Homework Assignment 5


This exercise provides opportunities to explore both the user and supplier sides of class programming—that is, both the use of existing classes and writing your own.

What to hand in:

For part A, hand in your test program for the Date class; include your header file (in standard form), your implementation file(s), and test run output of the program.

For part B, hand in your test program for the Trace class; include your header file, your implementation files, and test run output of the program.

Note that each part requires its own main program.


A. Make Date a class

Convert your Date struct into a class. Be sure to make the proper parts public and private. Consider what the proper names of your interfaces are, and whether you need any special constructors or special versions of any of the built-in operations.

Provide overloaded versions of << and >> for input and output; these may not be either friend (allowed to break encapsulation) or member functions . See homework problem 2, and the sample solution to see how Print() and Read() can be used to implement this..

Optional: operator - (const Date& argument).

Add appropriate operator overloading to your Date class. You should overload at least the following operators:

+ and - (int argument), >, <, >=, <=, !=, ==.

Make functions and parameters const where this is appropriate.

Do not remove any existing interfaces from the Date class!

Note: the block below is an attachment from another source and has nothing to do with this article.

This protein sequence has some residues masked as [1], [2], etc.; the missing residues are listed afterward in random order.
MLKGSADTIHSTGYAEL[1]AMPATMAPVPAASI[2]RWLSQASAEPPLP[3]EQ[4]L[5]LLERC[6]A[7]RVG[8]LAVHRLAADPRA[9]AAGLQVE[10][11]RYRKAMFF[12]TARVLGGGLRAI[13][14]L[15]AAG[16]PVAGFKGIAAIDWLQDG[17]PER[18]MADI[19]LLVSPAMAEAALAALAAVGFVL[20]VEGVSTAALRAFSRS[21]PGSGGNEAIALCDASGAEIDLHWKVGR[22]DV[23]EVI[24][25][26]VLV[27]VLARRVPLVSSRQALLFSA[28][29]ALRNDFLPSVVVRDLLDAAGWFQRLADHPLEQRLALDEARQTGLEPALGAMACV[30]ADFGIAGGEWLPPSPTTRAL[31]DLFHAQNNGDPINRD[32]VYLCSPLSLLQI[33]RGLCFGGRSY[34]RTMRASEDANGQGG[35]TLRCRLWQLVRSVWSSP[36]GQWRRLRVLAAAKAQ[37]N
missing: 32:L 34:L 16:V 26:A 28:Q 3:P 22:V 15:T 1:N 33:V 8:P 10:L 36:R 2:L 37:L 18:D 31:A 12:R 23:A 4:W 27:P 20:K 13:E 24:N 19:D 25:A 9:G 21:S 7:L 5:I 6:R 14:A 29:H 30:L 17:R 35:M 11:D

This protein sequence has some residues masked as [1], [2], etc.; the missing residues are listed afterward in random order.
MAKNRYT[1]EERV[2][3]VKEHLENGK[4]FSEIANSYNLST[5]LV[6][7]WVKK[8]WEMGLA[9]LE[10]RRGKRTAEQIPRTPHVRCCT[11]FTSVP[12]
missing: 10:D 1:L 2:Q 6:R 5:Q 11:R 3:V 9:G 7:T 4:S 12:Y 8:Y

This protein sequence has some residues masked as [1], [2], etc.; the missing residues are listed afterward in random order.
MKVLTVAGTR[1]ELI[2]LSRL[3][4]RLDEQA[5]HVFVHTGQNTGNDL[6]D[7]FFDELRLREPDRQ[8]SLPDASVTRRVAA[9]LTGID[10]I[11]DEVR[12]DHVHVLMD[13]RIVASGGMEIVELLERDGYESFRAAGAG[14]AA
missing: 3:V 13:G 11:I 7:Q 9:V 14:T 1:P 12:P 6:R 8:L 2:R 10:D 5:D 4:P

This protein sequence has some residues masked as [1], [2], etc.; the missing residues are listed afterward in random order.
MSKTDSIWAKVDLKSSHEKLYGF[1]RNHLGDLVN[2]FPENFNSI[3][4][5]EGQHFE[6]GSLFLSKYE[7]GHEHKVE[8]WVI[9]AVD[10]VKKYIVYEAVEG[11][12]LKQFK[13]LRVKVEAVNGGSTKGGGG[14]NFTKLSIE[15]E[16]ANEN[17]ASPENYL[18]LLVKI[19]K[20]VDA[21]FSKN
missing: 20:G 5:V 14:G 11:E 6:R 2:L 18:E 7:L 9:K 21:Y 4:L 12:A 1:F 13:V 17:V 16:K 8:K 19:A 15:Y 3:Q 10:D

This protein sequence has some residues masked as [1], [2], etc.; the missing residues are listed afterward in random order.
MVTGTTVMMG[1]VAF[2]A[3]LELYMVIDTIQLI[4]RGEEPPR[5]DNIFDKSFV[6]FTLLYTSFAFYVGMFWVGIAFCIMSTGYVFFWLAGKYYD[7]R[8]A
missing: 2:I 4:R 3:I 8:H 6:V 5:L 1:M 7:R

Modify your test program to test the Date class. Be sure to test all interfaces, including the new ones!

Note: The Date class will be used in HW 6 & 7!

B. A Trace class

Write a Trace class with the following responsibilities

1 The constructor requires a user-provided string to associate with each instance

1 Upon construction, the instance prints "Entered" and its string

1 Upon destruction, the instance prints "Exiting" and its string (the one provided in the constructor).

Build a main program which creates instances of Trace at various parts of your program.

Be sure to include at least one example of an instance in global scope (extern), file scope (static), local (static) scope, local (auto) scope, nested local scope (inside a block or function), dynamically allocated (“new”ed) with and without deletion.

See if the sequence of messages matches your expectation.


For part A, use existing functions to implement the new forms whereever possible. Did your test program change more, less, or the same as you expected?

For part B, you may find more reliable results with printf() than using the object cout (and the overloaded operator <<). Why? (Hint: How is cout created?)

Evaluation criteria:

Programs should be sure to cover all the possibilities requested.

For user interface, be sure that premature EOF or invalid input does not cause the program to perform improperly or go into an infinite loop.

For class definitions, be sure to separate the definition into header and body parts. Please do not provide inline function definitions in the header. Ensure that class functions have the proper visibility (public or private), and that proper constructors, destructors, and other special functions are provided where necessary.


Part A: Header File


Part A: Implementation files


Part A: Test files and output

Note: If your program doesn’t compile, hand in the error listing as the results!


Part B: Header File


Part B: Implementation files


Part B: Test files and output

Note: If your program doesn’t compile, hand in the error listing as the results!

Page 2 of 2 Rev 2